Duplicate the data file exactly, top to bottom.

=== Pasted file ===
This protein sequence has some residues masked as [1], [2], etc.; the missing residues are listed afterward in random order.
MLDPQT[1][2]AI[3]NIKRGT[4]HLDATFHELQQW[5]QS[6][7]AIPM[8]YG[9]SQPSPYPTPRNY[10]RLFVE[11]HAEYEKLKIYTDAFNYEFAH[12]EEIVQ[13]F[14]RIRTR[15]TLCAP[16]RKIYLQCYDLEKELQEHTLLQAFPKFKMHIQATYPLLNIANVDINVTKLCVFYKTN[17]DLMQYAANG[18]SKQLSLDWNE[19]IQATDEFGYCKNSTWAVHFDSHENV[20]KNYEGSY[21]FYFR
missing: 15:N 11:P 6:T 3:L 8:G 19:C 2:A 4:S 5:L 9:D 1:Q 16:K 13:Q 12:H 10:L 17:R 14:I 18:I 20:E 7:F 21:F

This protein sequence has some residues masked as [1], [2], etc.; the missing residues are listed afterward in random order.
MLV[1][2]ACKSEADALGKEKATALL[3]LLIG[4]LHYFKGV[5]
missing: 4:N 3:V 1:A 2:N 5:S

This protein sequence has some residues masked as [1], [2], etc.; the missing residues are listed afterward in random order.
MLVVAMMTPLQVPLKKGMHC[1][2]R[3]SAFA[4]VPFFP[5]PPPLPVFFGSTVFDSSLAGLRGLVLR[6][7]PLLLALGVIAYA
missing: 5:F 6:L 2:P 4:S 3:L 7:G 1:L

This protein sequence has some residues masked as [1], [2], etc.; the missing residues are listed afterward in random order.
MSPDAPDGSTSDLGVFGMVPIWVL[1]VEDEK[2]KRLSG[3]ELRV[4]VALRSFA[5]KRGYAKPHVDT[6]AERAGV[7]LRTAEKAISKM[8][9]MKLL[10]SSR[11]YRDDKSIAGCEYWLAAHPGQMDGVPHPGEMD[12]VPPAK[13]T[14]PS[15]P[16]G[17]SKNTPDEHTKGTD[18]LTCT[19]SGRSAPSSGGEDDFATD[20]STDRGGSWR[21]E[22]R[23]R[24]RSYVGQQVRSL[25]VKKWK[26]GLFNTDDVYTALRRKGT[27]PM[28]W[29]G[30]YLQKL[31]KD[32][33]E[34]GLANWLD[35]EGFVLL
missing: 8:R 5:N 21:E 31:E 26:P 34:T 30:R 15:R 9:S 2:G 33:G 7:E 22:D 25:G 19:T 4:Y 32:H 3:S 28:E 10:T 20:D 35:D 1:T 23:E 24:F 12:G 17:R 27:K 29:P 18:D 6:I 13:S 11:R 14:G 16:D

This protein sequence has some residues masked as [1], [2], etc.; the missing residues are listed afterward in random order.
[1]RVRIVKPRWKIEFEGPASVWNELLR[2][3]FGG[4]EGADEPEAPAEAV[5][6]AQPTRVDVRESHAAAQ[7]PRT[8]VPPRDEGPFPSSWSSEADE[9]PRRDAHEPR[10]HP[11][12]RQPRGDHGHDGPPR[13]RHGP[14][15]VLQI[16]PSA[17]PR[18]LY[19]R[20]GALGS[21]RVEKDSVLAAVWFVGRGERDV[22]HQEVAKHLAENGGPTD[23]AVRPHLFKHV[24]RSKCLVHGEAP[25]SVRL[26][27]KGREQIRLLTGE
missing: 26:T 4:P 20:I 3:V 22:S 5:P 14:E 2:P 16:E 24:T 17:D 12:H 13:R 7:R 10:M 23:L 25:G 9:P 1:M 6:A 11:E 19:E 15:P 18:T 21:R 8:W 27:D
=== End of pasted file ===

This protein sequence has some residues masked as [1], [2], etc.; the missing residues are listed afterward in random order.
MLDPQT[1][2]AI[3]NIKRGT[4]HLDATFHELQQW[5]QS[6][7]AIPM[8]YG[9]SQPSPYPTPRNY[10]RLFVE[11]HAEYEKLKIYTDAFNYEFAH[12]EEIVQ[13]F[14]RIRTR[15]TLCAP[16]RKIYLQCYDLEKELQEHTLLQAFPKFKMHIQATYPLLNIANVDINVTKLCVFYKTN[17]DLMQYAANG[18]SKQLSLDWNE[19]IQATDEFGYCKNSTWAVHFDSHENV[20]KNYEGSY[21]FYFR
missing: 15:N 11:P 6:T 3:L 8:G 19:C 2:A 4:S 5:L 9:D 1:Q 16:K 13:Q 12:H 10:L 17:R 14:I 18:I 20:E 7:F 21:F

This protein sequence has some residues masked as [1], [2], etc.; the missing residues are listed afterward in random order.
MLV[1][2]ACKSEADALGKEKATALL[3]LLIG[4]LHYFKGV[5]
missing: 4:N 3:V 1:A 2:N 5:S

This protein sequence has some residues masked as [1], [2], etc.; the missing residues are listed afterward in random order.
MLVVAMMTPLQVPLKKGMHC[1][2]R[3]SAFA[4]VPFFP[5]PPPLPVFFGSTVFDSSLAGLRGLVLR[6][7]PLLLALGVIAYA
missing: 5:F 6:L 2:P 4:S 3:L 7:G 1:L

This protein sequence has some residues masked as [1], [2], etc.; the missing residues are listed afterward in random order.
MSPDAPDGSTSDLGVFGMVPIWVL[1]VEDEK[2]KRLSG[3]ELRV[4]VALRSFA[5]KRGYAKPHVDT[6]AERAGV[7]LRTAEKAISKM[8][9]MKLL[10]SSR[11]YRDDKSIAGCEYWLAAHPGQMDGVPHPGEMD[12]VPPAK[13]T[14]PS[15]P[16]G[17]SKNTPDEHTKGTD[18]LTCT[19]SGRSAPSSGGEDDFATD[20]STDRGGSWR[21]E[22]R[23]R[24]RSYVGQQVRSL[25]VKKWK[26]GLFNTDDVYTALRRKGT[27]PM[28]W[29]G[30]YLQKL[31]KD[32][33]E[34]GLANWLD[35]EGFVLL
missing: 8:R 5:N 21:E 31:E 26:P 34:T 30:R 15:R 9:S 2:G 33:G 7:E 22:D 25:G 19:T 4:Y 32:H 3:S 28:E 10:T 20:D 35:D 1:T 23:E 24:F 12:G 17:R 27:K 29:P 18:D 6:I 13:S 11:R 14:G 16:D

This protein sequence has some residues masked as [1], [2], etc.; the missing residues are listed afterward in random order.
[1]RVRIVKPRWKIEFEGPASVWNELLR[2][3]FGG[4]EGADEPEAPAEAV[5][6]AQPTRVDVRESHAAAQ[7]PRT[8]VPPRDEGPFPSSWSSEADE[9]PRRDAHEPR[10]HP[11][12]RQPRGDHGHDGPPR[13]RHGP[14][15]VLQI[16]PSA[17]PR[18]LY[19]R[20]GALGS[21]RVEKDSVLAAVWFVGRGERDV[22]HQEVAKHLAENGGPTD[23]AVRPHLFKHV[24]RSKCLVHGEAP[25]SVRL[26][27]KGREQIRLLTGE
missing: 26:T 4:P 20:I 3:V 22:S 5:P 14:E 2:P 16:E 24:T 17:D 12:H 13:R 7:R 10:M 23:L 25:G 9:P 1:M 6:A 11:E 19:E 15:P 18:T 21:R 8:W 27:D